I’ve been planning to muse on the difficulty firstly, of writing about music and secondly holding opinions about it. Now I’ve had two little prompts.
The first is from a post by trumpeter Dave Douglas on his Greenleaf Music site (http://greenleafmusic.com). He says
(Ear training) is about sound in a given place in a given time. Text can’t capture that…
He’s talking about Ear training and its an interesting post for musicians… you get quite an insight into the stuff he’s done as well as about 10 years’ worth of practice material! It captures the difficulty rather neatly though I think; how do you write about music sensibly, especially jazz, when its essentially of the moment evokes an entirely personal and highly individual response and is an experience more like sensation or feeling than a conversation; words can only hint at the experience to the extent that we recall similar ‘sensations’ as the writer when prompted by particular words . Which brings me to the other dilemna….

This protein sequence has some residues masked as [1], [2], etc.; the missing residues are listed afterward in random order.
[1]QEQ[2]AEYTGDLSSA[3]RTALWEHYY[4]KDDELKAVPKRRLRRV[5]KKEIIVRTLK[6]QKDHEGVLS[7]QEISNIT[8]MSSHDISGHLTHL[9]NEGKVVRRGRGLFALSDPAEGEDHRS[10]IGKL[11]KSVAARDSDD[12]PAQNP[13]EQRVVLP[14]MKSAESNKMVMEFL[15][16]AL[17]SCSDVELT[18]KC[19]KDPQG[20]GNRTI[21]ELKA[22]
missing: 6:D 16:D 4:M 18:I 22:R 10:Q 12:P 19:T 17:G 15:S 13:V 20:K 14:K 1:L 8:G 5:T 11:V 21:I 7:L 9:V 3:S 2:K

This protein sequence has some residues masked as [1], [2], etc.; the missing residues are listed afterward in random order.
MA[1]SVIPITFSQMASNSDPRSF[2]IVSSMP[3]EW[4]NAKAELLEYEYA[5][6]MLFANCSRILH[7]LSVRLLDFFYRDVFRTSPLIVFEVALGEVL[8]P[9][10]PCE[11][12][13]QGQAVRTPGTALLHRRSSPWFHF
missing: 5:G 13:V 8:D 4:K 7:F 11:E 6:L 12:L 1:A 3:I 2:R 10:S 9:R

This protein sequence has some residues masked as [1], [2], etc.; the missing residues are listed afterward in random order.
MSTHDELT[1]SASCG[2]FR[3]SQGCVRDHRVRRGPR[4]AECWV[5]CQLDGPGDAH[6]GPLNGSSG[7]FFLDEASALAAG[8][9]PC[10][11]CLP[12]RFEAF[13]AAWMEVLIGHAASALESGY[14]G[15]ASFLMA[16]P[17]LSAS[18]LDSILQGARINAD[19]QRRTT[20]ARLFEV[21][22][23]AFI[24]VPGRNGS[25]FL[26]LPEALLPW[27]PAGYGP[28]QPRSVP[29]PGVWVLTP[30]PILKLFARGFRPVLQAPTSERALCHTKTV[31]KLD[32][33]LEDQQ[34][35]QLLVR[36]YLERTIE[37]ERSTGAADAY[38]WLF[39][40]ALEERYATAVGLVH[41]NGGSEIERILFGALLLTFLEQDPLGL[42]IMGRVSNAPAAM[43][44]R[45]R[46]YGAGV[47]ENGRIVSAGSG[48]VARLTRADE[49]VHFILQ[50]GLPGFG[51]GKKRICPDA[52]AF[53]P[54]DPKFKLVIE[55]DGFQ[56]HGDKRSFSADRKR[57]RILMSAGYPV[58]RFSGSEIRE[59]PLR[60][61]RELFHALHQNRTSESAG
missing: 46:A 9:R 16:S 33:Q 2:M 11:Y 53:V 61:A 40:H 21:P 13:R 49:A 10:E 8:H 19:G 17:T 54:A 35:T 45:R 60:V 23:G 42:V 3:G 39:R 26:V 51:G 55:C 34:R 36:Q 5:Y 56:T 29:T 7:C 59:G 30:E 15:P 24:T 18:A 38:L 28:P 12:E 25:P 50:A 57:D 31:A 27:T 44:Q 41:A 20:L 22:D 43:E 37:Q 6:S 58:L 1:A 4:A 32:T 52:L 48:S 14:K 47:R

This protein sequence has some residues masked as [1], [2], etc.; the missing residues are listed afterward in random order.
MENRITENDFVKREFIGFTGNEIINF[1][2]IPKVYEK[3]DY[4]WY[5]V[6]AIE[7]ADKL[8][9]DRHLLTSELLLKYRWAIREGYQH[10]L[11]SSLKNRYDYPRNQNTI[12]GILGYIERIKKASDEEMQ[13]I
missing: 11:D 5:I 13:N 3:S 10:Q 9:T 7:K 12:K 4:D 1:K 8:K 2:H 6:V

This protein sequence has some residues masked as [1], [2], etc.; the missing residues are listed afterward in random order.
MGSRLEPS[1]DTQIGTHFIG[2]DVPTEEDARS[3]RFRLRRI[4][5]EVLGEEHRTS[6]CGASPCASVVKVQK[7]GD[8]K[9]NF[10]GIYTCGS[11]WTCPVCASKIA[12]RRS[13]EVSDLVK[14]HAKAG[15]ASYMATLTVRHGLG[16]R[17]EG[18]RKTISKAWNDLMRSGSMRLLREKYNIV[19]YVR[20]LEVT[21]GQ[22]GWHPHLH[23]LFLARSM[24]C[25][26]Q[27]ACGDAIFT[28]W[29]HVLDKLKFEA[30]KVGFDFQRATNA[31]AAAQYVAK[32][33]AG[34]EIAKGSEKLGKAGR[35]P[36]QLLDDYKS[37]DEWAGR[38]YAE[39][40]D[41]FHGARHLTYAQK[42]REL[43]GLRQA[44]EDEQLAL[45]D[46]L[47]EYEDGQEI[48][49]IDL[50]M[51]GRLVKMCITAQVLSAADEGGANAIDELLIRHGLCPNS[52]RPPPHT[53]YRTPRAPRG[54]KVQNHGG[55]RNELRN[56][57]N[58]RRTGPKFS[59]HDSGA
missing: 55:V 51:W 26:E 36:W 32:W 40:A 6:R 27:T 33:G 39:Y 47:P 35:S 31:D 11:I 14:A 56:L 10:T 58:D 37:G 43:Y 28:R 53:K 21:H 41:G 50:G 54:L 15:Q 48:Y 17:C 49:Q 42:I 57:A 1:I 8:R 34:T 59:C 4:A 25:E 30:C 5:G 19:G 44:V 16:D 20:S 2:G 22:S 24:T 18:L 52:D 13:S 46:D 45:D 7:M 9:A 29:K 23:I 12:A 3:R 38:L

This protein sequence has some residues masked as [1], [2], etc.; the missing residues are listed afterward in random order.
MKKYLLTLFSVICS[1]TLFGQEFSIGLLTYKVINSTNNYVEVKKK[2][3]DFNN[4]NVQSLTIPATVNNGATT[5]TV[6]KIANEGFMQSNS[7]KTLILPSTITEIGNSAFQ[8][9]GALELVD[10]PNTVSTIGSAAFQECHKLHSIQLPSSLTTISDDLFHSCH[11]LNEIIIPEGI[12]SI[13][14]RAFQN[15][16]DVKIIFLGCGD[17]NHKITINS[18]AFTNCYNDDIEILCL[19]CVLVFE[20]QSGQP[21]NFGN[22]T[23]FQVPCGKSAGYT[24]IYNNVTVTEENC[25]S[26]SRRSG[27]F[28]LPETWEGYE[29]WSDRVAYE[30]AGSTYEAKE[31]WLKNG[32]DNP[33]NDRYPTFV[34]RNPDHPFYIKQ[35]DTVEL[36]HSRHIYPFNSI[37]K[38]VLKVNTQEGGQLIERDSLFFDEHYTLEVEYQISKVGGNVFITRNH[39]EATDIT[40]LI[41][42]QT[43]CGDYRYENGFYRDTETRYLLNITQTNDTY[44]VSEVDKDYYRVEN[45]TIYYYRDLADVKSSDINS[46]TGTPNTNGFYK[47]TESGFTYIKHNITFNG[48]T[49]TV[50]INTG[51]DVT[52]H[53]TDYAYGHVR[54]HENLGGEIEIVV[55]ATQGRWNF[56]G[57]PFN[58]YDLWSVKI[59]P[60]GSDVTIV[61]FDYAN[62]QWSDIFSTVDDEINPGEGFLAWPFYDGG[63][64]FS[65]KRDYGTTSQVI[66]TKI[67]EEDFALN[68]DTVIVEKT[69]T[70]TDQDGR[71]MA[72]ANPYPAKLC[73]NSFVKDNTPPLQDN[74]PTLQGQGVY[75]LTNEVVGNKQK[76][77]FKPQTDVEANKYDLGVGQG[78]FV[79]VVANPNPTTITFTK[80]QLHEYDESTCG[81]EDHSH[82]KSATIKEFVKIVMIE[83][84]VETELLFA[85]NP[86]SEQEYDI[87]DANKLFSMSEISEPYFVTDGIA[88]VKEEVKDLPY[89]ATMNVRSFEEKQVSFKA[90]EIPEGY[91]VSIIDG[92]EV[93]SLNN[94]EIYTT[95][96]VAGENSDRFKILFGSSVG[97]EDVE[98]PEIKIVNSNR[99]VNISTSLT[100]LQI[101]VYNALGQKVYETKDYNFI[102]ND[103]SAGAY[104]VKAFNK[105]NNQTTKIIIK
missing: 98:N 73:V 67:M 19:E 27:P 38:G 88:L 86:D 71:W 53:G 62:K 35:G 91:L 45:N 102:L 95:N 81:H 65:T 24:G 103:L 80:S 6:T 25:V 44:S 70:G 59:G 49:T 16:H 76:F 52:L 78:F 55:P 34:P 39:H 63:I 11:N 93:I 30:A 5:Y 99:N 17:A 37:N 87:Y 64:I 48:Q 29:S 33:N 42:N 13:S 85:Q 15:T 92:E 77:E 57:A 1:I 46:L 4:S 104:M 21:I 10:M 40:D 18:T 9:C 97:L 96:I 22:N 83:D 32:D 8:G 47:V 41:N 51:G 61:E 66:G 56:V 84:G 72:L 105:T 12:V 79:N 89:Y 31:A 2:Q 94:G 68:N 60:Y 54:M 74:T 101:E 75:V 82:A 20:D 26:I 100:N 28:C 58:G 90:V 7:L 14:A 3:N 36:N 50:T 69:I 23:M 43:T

Georgia wondered whether I’d nodded off in a Ballad at a Brandford Marsalis gig – in fact the opposite was the case. That’s the problem with opinions and responses – the former are formulated and deliberated on, the latter instinctive. In fact I have loved that Quartet’s music on CD, so was baffled by my response.
So, I’m coming to a few conclusions. Our response to music, performed live or recorded, is quite a complicated mix of what the musicians are doing and what we bring to it – mood, ears (pace Dave Douglas), experience, taste. Opinions are, in part but not exclusively, informed and shaped by the responses.
I’m inclined to think our response is more to do with ourselves than with what the musicians do.